6.3 This Panel finds as a fact that the Complainant is a subsidiary of Toyota Motor Corporation, the registered owner of several trademark registrations for the world-famous TOYOTA trademark as substantiated by the copies of trademark registrations attached to this proceeding. The Panel therefore finds that the Disputed Domain Name <mytoyotaguard.com> is confusingly similar to the TOYOTA trademark. As is patently obvious, the Disputed Domain Name wholly incorporates the Complainant’s trademark TOYOTA and the addition of the generic Top-Level Domain (gTLD) “.com” and or the dictionary words “guard” and “my” does nothing to preclude a finding of confusing similarity. See also Ford Motor Company v. Domain Admin, WhoIs Privacy Corp. / PPA Medical Services / Ryan Foo, WIPO Case No. D2016-2572 (transferring a number of disputed domain names including <myfordvehicles.com>) and Toyota Motor Credit Corporation v. Andrew Hillin, WIPO Case No. D2011-2175 (transferring a number of disputed domain names including <mytoyotaextendedwarranty.com> and <mylexusextendedwarranty.com>).
6.4 The Panel therefore finds that the Complainant has established that the Disputed Domain Name is confusingly similar to the Complainant’s trademark.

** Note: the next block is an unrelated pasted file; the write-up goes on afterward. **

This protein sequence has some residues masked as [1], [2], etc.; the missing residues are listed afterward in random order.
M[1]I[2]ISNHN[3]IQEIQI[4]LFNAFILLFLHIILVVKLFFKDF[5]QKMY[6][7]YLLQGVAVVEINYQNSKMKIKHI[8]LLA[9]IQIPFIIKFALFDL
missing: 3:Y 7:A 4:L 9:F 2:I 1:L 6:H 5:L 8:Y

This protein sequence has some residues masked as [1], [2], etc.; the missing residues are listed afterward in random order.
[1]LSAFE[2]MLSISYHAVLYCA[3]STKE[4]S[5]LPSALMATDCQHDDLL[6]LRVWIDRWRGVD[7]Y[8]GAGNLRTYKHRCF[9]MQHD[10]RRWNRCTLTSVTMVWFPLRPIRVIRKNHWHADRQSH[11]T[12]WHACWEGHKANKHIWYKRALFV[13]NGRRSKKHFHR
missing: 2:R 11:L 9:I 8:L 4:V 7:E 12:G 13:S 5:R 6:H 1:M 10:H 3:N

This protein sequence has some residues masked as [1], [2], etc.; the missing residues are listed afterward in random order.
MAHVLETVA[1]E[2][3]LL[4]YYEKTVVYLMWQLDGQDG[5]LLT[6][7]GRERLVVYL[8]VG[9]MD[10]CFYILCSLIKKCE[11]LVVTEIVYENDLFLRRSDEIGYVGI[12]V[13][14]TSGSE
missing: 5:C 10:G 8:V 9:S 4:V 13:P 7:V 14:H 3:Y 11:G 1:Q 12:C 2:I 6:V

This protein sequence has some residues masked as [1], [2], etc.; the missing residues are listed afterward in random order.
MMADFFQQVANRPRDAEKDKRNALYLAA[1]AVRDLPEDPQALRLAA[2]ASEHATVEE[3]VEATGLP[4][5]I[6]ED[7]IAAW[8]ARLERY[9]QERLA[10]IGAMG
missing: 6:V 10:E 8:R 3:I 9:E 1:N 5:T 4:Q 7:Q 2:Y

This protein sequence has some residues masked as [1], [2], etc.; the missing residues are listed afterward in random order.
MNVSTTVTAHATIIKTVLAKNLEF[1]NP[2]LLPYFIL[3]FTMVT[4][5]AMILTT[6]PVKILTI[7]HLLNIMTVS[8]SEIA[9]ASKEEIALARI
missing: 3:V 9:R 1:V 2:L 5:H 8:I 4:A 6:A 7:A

B. Rights or Legitimate Interests
6.5 As submitted by the Complainant, the Panel equally finds that the Respondent has no rights to or legitimate interests in the Disputed Domain Name. Also evidence has been adduced to show that the Respondent has never been known by the Disputed Domain Name nor authorised or licensed to use the Disputed Domain Name in connection with a bona fide offering of goods and services. On the contrary the Complainant has presented credible evidence by way of screen shots indicating that the Respondent has been directing the Disputed Domain Name to resolve to websites of other automobile manufacturers who are competitors of the Complainant. The Panel finds that such conduct cannot be described as evidence of rights or legitimate interests in the Disputed Domain Name within the ambit of paragraph 4(c) of the Policy.
6.6 Accordingly, the Panel is satisfied that the Complainant has established that the Respondent does not own any rights or legitimate interests in the Disputed Domain Name as stipulated in paragraph 4(a)(ii) of the Policy.
C. Registered and Used in Bad Faith